How to plan your estate if you have a special needs child

Almost three million children in the U.S. between the ages of five and 15 have special needs, according to the latest Census figures. Parents of these children need to use extra care in planning their estates.

For most people, estate planning is about making sure your assets go where you want them to, and minimizing inconvenience and taxes along the way. But parents of special needs children face an additional challenge because they have to make sure that their children will continue to be cared for, even if they have trouble caring for themselves.

One of the best ways to do this is with a “special needs trust.”

Many people with special needs are eligible for government programs that finance their basic support needs. This includes health insurance coverage and direct cash payments through the Medicaid system and Social Security. The problem is that people are eligible for these programs only if they don’t have enough assets to pay for those items themselves. If a person with special needs has assets in his or her name, the government wants the person to use those assets before it will provide support.

This means that if parents or other relatives leave money directly to a child with special needs, this can have the effect of disqualifying the child from Medicaid or Supplemental Security Income. Leaving money to such a child may actually harm the child, since those benefits, including medical support, will potentially be forfeited.

The typical solution is to put the money into a trust with the child as the beneficiary. If the trust is properly set up, it doesn’t count as the child’s asset, and it won’t disqualify him or her from benefits.

The trustee can be instructed to use the trust assets to pay for things that aren’t covered by government programs. For instance, the trust money can be used to provide travel or cultural opportunities. It can be used to purchase sports tickets, consumer electronics, and other items that can enhance the child’s quality of life.

For this reason, these trusts are sometimes called “supplemental needs trusts.”

You can create a trust now and fund it, so that your investments will grow and become available later when the child needs them. You can also leave money to the trust in your will. Many parents buy life insurance and name the trust as the beneficiary, so they can be sure the trust will be well-funded after they’re gone.

If the child receives money directly from another source – for instance, proceeds from a lawsuit – it may be wise to structure any settlement so that the proceeds go to the trust rather than to the child directly.

The exact rules for these trusts can be complicated, and they vary from state to state and also depend on the source of the funds.

If you set up a special needs trust, keep in mind that it’s not only your own estate plan that needs to be amended. If grandparents or other relatives have wills that leave money to the child, you’ll want to ask them to change their plans as well, so the money goes to the trust. You’ll also want to change any beneficiary designations on retirement accounts and name the trust instead.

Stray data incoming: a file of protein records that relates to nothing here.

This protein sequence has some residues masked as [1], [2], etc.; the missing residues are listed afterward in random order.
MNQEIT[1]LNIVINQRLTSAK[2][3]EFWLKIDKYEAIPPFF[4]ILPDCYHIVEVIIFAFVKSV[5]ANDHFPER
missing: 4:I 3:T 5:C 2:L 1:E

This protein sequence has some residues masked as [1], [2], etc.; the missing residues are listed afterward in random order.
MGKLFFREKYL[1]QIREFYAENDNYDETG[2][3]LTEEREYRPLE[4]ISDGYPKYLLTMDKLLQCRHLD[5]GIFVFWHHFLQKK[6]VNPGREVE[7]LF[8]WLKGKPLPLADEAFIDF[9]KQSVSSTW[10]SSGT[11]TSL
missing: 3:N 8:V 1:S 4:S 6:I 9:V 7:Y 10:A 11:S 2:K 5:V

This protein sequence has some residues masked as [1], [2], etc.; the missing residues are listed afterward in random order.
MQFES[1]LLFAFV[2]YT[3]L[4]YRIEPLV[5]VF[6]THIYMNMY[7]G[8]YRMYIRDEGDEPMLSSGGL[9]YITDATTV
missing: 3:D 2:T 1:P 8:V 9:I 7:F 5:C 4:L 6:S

Another thing to consider is who should be the trustee. Parents and other relatives can be trustees, although if you’re not comfortable with handling investments you might want to name a financial institution, or at least enlist the help of a financial advisor.

If you’re the trustee, you’ll need to be careful when making disbursements always to give the money to a third party. For instance, if you’re buying travel tickets, you’ll want to pay the provider directly rather than giving the money to the child – because giving the money to the child could affect his or her eligibility for government benefits.

Also, if you’re the trustee, you’ll want to consider who will be the successor trustee if something happens to you.

If you name an institution as a trustee, you might want to write a detailed letter telling the trustee about your child and what he or she likes and dislikes. This can be very helpful if something happens to you and you’re not around to provide guidance. The letter can be updated as often as necessary.

If you can’t find an appropriate trustee or if your trust is small in the beginning, another possibility is a “pooled” trust managed by a non-profit organization that focuses on disability issues. These trusts gather assets from many families and pool them together for investment purposes.

On a separate note, parents of minors with special needs should be sure to create powers of attorney and guardianship documents that allow them to act as the child’s agent after the child turns 18. Otherwise, you might run into difficulties when making financial and health-care decisions for your child later on.

SIDEBAR: Most parents of special needs children aren’t planning properly

Some 62% of parents with special needs children have no plan at all to cover the cost of caring for their children when they can no longer do so, according to a survey by the Hartford Financial Services Group.

And even among parents who have a plan, many are making big mistakes. About half plan to leave money to their child in a will and some 58% name their child as an account beneficiary, both of which can disqualify the child for government benefits. Only 25% have created a special needs trust.

Among parents of teenagers with special needs, only 46% have a life insurance policy, even though a reasonably priced policy with a trust as the beneficiary can make a huge difference in a child’s life after a parent is gone.

One reason why so many parents make mistakes: Only 16% of those with a plan consulted an attorney or other advisor when creating it.

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